On September 13, 2005, the employee returned to Dr. Rieser, reporting that he had been seen three times by doctors at Sister Kenny and that they had been unable to help him, but Dr. Rieser continued to recommend only chronic pain management and psychological counseling. On December 23, 2005, the employee retained his current attorney, Ross K. Menk, to represent him in securing payment for ongoing medical treatment.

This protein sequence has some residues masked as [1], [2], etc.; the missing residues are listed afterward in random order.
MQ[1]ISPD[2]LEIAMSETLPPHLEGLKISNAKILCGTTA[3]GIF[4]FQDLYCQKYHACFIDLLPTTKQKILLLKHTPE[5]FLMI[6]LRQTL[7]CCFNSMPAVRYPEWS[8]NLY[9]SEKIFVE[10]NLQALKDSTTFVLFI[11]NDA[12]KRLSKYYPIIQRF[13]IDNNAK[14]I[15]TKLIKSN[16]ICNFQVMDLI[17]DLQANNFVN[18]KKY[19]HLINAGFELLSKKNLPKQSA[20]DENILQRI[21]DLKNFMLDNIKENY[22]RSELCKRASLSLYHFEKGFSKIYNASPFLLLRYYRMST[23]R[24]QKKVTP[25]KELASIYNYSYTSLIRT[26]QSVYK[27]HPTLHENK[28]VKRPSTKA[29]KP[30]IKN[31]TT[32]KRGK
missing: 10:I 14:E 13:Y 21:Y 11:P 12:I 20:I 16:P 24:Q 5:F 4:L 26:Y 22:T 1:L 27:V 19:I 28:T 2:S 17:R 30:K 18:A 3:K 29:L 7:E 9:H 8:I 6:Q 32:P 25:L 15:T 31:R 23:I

On January 17, 2006, the employee sought treatment with spine surgeon Dr. Manuel Pinto at Twin Cities Spine for complaints of persistent moderate to severe low back pain, a bilateral lower extremity burning sensation, neck pain, and bilateral arm pain. Dr. Pinto ordered discograms at six levels of the employee=s lumbar and thoracic back, which were conducted on January 27, 2006. The insurer denied payment for the studies. On February 28, 2006, Dr. Pinto noted that the discograms were Acertainly valid,@ with no pain registering at the morphologically normal disc, T12-L1, and with severe concordant pain registering at the morphologically abnormal discs at L1-2, L4-5, and L5-S1, which were torn. Dr. Pinto ordered an intradiscal injection at L1-2, Ato see if that takes away most of his symptoms,@ and he discussed surgical options with the employee in the event of a poor result. On March 6, 2006, the employee filed a medical request, seeking payment of certain outstanding medical expenses. On April 20, 2006, with the employee=s pain apparently unrelieved, Dr. Pinto proposed a Acombined anterior/posterior fusion at L1-2, L4-5 and L5-S1" involving two separate anterior incisions, cautioning that the employee Ashould only proceed with surgical treatment if his symptoms [are] severe, unrelenting and unresponsive to conservative care.@ The employee indicated that he wanted to go ahead with the surgery, and on June 6, 2006, he amended his medical request, alleging entitlement to payment for the surgery recommended by Dr. Pinto and also to payment of outstanding medical expenses incurred at Twin Cities Spine Center and United Pain Center.